By Aaron Minton — For Rattling Chains
“Eight of Spades!” I called out.
“Who has the Eight?” As I searched around for the guy with the eight card, (my 5-foot, 7-inch stature was not helping at all) I hoped that my new partner, and single-serving friend, would be just below my ability level.
This last summer has been one ruled by disc golf.
As a teacher, this is a good thing. Keeping me busy between Breaking Bad episodes on Netflix and reading super nerdy history books, disc golf kept me busy and in shape. This day was different as I finally got the gumption to attend leagues this summer. I spent 100 dollars on a membership back in December at my favorite course and was ready to test my skills with my non-regular disc golf friends.
The cost is $6 for members — the usual greens fee (or, should I say, tree fee?) for non-members. Five goes to the payout and one goes to the ace pot.
Back to the cards.
“Hi, I am Aaron.”
Mike was a tall fellow, young and unassuming. I had never seen Mike around before and was continuing in my hope that that he would be right around my level, you know, shooting about 5-over-par on average.
Mike and I were the black eights. We drew the cards at random, and were paired with the red eights. And yes we started at the eighth hole. The logic followed as the 50 or so disc golfers meandered their way to their card-directed tees. It was me and Mike, best disc, against the world.
I made small talk with Mike and the red eights. Mike had just graduated from a private school in town. I asked him what his plans were for the fall and he said that he wanted to eventually do something with disc golf. While in high school he did an internship with the course on which we were playing.
This was my first clue that maybe my partner would be better than me. I decided to ignore it. Because really, I had 8 years of disc golf behind me and he only worked on the course and sold discs in the shop for a summer, so no need
to panic just yet.
After we flipped a disc to see which team would tee off first, I got a little more comfortable with my surroundings. I am a member at the course we were playing and knew it like the back of my hand. We started at hole 8, a tree-ridden, 380-foot downhill and over-the-creek shot where I count myself lucky to just bogey, let alone par. It’s either the best S curve of your life or tree plinko to even see the hole at the bottom of the hill. Mike went first. Before he stepped up to the tee he gave a disc golf disclaimer.
“My buddy convinced me to come to leagues last second and these aren’t even my discs.”
Now I am ready to take the helm! This team is nothing without me. I will be the hero to this young lad, a role model, really.
Mike then pulls out a Roc. On this 300-foot hole? Really? A Roc? I usually try a sweet S curve with my pro Valkryie and hit 17.5 trees and just hope to get a good lane 150 feet out. Confusion and panic set in. I am preparing myself for my own humiliation on this hole, and now this guy is going to throw a Roc?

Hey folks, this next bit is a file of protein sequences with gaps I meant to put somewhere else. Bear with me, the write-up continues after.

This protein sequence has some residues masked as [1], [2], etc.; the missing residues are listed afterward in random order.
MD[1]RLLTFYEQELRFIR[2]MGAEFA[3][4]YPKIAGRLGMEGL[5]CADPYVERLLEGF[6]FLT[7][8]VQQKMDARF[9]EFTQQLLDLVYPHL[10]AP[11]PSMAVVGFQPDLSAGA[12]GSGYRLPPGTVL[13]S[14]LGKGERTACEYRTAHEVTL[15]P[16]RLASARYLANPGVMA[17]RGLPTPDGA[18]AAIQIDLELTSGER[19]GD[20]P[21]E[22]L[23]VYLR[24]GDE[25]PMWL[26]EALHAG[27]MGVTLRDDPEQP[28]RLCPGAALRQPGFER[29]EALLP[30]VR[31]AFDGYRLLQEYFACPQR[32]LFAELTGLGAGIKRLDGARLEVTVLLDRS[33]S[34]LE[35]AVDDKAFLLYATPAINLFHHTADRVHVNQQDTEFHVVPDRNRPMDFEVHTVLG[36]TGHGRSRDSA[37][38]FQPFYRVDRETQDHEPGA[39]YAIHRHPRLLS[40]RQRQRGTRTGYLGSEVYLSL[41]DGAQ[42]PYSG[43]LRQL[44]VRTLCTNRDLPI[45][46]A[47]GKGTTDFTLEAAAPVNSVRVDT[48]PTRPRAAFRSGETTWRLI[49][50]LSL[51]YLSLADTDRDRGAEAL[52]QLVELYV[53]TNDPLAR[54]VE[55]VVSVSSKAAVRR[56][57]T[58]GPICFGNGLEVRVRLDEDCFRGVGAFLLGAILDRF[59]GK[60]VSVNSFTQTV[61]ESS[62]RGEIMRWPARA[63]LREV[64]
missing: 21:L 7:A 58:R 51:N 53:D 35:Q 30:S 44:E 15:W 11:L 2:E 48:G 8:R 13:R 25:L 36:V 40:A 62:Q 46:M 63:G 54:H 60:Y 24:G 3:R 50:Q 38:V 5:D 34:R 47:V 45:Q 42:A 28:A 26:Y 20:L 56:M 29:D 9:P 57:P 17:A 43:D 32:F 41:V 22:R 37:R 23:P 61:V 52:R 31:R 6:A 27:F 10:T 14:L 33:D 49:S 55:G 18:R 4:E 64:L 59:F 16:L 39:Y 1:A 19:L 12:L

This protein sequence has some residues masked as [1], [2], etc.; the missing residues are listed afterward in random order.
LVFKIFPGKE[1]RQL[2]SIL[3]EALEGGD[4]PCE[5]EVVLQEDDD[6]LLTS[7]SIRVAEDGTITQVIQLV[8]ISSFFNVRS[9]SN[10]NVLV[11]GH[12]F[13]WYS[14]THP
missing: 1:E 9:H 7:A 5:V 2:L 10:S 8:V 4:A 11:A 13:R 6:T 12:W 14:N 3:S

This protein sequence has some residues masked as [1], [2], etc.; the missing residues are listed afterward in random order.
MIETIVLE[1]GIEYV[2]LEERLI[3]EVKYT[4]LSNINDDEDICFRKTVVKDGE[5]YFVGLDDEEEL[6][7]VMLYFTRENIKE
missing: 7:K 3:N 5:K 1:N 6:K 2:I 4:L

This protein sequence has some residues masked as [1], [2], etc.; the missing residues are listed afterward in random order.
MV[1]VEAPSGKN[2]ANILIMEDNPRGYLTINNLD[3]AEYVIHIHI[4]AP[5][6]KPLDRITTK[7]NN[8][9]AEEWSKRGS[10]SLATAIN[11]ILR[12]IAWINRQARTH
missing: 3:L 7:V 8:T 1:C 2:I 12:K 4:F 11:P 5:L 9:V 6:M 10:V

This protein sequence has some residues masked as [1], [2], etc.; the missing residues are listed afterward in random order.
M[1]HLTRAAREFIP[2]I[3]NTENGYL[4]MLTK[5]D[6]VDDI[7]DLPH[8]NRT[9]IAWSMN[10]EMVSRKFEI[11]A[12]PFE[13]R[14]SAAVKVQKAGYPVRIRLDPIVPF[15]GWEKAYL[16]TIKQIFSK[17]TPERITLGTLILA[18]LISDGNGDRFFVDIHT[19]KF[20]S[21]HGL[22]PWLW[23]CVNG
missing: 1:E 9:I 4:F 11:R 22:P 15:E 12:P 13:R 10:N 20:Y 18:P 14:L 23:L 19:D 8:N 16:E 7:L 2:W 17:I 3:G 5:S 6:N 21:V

Mike stands at the edge of the tee.
No X-step? Not even a crow hop? Just standing there? I at least give it a little momentum.
Then magic happened.
Mike released his disc right through the only lane possible. It was clear he meant to hit that lane. I was impressed for half a second. Then the disc just kept going, no trees, completely straight. The hole itself lies straight ahead of the tee. No fancy dog legs or mandos. Mike floated his Roc just to the right of the tee and parked it five feet away.
This is how the rest of the day went. Mike parked em, I putted ’em (except for when I missed). My only saving grace was an uphill 250-foot drive where I always throw a thumber and park it 80 percent of the time. Mike was genuinely impressed. I had a better drive than him and that team birdie was mine (not one of his 13).
My league experience that day changed my outlook on the game in two ways. Not every tee off demands a driver, I have been using mid-ranges and slower drivers to get more control off the tee. Also, never overestimate your game and just enjoy it. I know after being in the gallery at the Vibram Open twice now, that someone, somewhere, is a lot better than me.
When and if you do attend a league in your area for the first time do not go to prove yourself. Something may happen that may throw off your game and you will miss out on the camaraderie and fun the sport has to offer. Go to learn, but not to teach. Only offer advice if it is asked of you, or if you ask if it is wanted. It is a great sport and leagues are the best way to meet players and enjoy the sport even more.
Aaron Minton is a disc golfer based in Spencer, Mass., throwing plastic often at Pyramids and Maple Hill. Follow him on Twitter @AverageJoeDG.